Nothing lasts forever. Start future-proofing early. And an RPG book isn't that big a hurdle.
 

robus

Lowcountry Low Roller
Supporter
Don't get me wrong, I don't believe Critical Role should be above criticism...I don't think any public figure should be. And between you and me? I'm okay with it. If online criticism truly does motivate Critical Role to do even more great things for worthy causes, then let's pile it on.

Well let’s avoid a pile on! Constructive criticism is great, but just endless moaning that they haven’t supported this or that pet project is just going to end badly. It’s way too easy to form social media hit squads!

These appear to be good people dealing with unexpected success and visibility, let’s not be an angry mob making unreasonable demands.
 

CleverNickName

Limit Break Dancing (He/They)
Hmm - that gives me a show idea for them: Critical Boost. Once a month have the cast talk about geek culture things they're excited about. Whether it's a new game, animated show, or a new kickstarter or book or whatever. Basically share their enthusiasm for the wider geek culture (and give a signal boost to deserving things).
It wouldn't even need to be a separate show. It could be a one-minute plug at the top of the show, right after Sam's "D&D Beyond" bit and Laura's merchandise update. Maybe Liam or Taliesin could spend just a minute talking about one or two projects from the FundDiverseGames hashtag or something. "This week, I'd like to boost the signal for Tiny RPG Project," Taliesin might say. "Their Kickstarter just went live, and it's a wonderful little game written by a small group of awesome folks in Kansas. Let's get the word out with hashtag Tiny RPG Project, everyone...let's help them get off the ground."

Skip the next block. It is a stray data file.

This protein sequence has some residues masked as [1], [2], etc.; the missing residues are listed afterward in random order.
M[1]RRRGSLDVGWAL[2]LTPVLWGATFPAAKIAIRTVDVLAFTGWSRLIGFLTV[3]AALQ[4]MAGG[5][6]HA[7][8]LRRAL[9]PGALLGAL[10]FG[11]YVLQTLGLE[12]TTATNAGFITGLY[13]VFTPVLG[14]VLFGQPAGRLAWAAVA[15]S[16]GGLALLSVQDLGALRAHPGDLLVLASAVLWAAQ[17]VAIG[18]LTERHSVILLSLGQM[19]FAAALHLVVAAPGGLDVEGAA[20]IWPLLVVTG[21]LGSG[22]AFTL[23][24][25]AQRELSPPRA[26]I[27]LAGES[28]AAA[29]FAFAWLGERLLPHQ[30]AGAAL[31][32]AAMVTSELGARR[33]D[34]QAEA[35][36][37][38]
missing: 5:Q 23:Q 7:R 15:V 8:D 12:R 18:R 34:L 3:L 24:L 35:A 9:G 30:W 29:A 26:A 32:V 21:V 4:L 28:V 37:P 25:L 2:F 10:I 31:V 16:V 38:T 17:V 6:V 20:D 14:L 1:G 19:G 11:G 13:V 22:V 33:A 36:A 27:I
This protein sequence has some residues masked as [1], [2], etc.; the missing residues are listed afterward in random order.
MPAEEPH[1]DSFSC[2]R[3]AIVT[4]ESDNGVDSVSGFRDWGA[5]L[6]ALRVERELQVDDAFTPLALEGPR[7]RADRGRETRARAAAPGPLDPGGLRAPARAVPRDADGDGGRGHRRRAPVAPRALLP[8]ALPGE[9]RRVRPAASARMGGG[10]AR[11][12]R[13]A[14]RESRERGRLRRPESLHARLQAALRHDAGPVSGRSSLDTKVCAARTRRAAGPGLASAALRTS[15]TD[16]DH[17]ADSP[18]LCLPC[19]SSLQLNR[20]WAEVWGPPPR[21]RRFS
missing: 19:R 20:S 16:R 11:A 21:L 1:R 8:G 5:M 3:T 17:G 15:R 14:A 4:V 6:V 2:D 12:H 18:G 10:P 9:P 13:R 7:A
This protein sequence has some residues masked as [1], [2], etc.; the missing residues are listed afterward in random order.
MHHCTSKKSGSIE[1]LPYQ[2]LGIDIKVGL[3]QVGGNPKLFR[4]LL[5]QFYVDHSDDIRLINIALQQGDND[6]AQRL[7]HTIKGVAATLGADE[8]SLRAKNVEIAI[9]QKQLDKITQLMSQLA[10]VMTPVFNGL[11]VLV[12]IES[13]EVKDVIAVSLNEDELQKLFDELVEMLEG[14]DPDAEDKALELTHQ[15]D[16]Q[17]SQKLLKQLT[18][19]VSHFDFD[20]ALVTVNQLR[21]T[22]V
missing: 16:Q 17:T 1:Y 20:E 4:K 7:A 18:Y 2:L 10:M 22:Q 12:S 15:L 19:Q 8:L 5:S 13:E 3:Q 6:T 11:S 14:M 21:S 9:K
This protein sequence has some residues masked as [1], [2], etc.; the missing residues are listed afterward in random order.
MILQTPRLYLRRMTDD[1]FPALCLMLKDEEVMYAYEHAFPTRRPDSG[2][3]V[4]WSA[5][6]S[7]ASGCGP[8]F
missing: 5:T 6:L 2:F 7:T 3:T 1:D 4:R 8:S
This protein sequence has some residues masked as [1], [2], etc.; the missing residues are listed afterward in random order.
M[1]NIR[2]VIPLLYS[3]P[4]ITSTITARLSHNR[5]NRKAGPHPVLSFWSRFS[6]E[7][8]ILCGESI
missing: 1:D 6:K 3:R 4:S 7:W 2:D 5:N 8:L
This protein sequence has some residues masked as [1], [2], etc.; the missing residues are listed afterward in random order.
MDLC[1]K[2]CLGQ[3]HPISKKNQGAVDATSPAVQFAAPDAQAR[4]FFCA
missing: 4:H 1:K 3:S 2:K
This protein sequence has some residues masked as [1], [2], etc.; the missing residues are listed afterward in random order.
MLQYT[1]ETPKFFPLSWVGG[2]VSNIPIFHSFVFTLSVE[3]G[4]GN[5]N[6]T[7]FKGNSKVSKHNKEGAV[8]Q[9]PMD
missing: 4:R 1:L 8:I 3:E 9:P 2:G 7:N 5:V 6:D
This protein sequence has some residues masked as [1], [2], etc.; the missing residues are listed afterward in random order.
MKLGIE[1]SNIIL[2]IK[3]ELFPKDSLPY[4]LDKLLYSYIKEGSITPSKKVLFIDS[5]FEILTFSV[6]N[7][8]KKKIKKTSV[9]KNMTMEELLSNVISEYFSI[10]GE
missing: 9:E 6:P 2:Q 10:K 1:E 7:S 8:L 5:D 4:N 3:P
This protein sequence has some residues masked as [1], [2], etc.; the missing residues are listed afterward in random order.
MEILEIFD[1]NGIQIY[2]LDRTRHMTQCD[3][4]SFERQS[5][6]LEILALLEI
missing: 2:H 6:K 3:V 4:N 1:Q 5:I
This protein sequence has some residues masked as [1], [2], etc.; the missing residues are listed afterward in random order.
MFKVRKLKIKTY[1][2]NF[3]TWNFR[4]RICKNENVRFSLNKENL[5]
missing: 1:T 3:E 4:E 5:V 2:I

Hm. On second thought...

I can already hear the internet comment section howling with outrage. "Oh sure, Tiny RPG Project...how much money did you have to give Critical Role to get them to say that? You guys are such sell-outs. And those guys in Kansas are roommates with the uncle of the cousin of the former paperboy of a wealthy oil baron, so they already have enough money" and so on, right down the toilet. And no matter which project they announce, it would be the wrong choice according to 99% of the Internet and would alienate more than it would unite. It's sad, but we really do eat our own.

Maybe social media and hashtags is the best approach after all? I'm not really sure. I'm an engineer, not a promoter or publicist.